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Eastern Congolian swamp forests (AT0110)

Eastern Congolian swamp forests
Satellite view of the central Congo basin, Democratic Republic of the Congo


Central Africa: Democratic Republic of the Congo
Tropical and Subtropical Moist Broadleaf Forests

35,800 square miles (92,700 square kilometers) -- about the size of Indiana
Relatively Stable/Intact

· Mysterious Treasure
· Special Features
· Did You Know?
· Wild Side
· Cause for Concern
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Mysterious Treasure

The wet forests of the Eastern Congolian Swamp Forest ecoregion are a hidden treasure. These forests are not as well studied as those in the surrounding ecoregions that are subject to less flooding, and there are many species here that are yet to be discovered by scientists. The ecoregion is frequently flooded by the Congo River, which makes the high forest canopy an ideal refuge for a great number of species, such as Muton's soft-furred mouse, Allenâs swamp monkey, the Congo sunbird, and the tiny wax frog.

Special Features Special Features

The swamp forests that make up this ecoregion lie on flat land along the eastern bank of the Congo River. This mighty river frequently pours over its banks, flooding the forests. During flooding, animals are forced to either take to the treetops or move to higher ground, so many animals tend to be arboreal, with obvious exceptions such as elephants.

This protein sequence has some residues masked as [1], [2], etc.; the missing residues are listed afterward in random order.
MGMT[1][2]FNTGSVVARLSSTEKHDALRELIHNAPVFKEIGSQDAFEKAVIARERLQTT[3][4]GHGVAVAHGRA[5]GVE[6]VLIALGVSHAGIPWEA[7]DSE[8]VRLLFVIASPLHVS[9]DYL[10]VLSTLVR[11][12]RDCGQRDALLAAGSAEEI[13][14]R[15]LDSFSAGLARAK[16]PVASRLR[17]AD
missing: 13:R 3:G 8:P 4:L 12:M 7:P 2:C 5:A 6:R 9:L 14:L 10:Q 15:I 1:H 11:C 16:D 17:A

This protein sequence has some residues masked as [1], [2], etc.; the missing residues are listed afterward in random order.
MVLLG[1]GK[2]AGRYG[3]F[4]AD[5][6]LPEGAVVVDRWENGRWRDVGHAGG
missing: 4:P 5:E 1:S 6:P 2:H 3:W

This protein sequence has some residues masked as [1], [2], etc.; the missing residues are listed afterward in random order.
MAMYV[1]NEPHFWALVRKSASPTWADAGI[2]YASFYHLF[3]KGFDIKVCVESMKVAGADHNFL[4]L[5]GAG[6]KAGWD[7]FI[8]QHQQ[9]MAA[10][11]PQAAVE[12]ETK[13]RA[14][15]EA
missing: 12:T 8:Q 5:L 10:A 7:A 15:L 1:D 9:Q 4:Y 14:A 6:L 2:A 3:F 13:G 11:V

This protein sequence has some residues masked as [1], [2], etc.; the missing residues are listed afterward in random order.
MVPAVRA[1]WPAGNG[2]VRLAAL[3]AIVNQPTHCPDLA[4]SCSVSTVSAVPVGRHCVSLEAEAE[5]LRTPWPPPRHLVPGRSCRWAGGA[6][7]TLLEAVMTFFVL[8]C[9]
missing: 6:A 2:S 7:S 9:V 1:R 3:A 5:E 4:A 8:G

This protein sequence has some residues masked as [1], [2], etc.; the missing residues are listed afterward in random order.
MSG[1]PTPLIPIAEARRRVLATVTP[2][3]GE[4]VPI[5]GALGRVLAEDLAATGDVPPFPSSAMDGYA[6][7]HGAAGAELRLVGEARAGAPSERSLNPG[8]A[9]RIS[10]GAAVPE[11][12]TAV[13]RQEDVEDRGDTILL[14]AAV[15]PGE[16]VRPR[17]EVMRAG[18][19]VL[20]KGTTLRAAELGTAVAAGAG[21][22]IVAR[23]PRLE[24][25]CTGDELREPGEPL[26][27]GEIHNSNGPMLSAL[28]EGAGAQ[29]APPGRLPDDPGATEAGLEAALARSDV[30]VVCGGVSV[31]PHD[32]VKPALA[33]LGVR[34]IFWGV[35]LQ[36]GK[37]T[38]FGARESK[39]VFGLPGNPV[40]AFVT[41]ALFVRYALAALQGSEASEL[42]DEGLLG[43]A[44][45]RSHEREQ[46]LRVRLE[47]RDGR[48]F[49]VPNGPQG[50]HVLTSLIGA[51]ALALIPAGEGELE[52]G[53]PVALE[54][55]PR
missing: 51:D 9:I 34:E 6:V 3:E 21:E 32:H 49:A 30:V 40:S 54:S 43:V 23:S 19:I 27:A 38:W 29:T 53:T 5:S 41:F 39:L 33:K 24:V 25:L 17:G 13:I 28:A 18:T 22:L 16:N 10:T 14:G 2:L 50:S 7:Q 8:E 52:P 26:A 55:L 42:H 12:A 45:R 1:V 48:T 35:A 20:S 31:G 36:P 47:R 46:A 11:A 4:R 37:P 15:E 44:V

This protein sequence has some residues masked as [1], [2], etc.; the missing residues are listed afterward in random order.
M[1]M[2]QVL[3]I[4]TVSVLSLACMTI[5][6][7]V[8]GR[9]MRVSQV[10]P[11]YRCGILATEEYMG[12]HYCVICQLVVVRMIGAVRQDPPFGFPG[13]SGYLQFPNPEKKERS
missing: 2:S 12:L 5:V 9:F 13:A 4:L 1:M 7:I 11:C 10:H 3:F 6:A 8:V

Did You Know?
Allenâs swamp monkeys live in swamp and levee forests bordering the Congo River. When the floods come and inundate the forest floor, the monkeys spend most of their time in the trees. After the floods, they spend more time on the ground. Many thousands of years ago, when there was a huge lake where the Congo now flows, swamp monkeys most likely lived along the lakeâs edges.

Wild Side

In the treetops, monkeys called golden-bellied mangabeys eat fruit, nuts, insects, shoots, and leaves. In open areas, one may hear the thumping call of tiny wax frogs. Congo sunbirds feed on large red flowers of trees. Bonobos--a species of ape--roam the forest floor in search of fruits, shoots, leaves, seeds, flowers, bark, rodents, snakes, and insects. Elephants also live in these forests and feed on vegetation in numerous openings and clearings.

Cause for Concern

Although logging has been carried out in some areas of this ecoregion, the habitat is fairly intact and the forest appears to be regenerating well where it had previously been cut over. However, poaching is decimating forest elephant and bonobo populations. Little is known about biodiversity in this region, and we may be losing species that have yet to be discovered.

For more information on this ecoregion, go to the World Wildlife Fund Scientific Report.

All text by World Wildlife Fund © 2001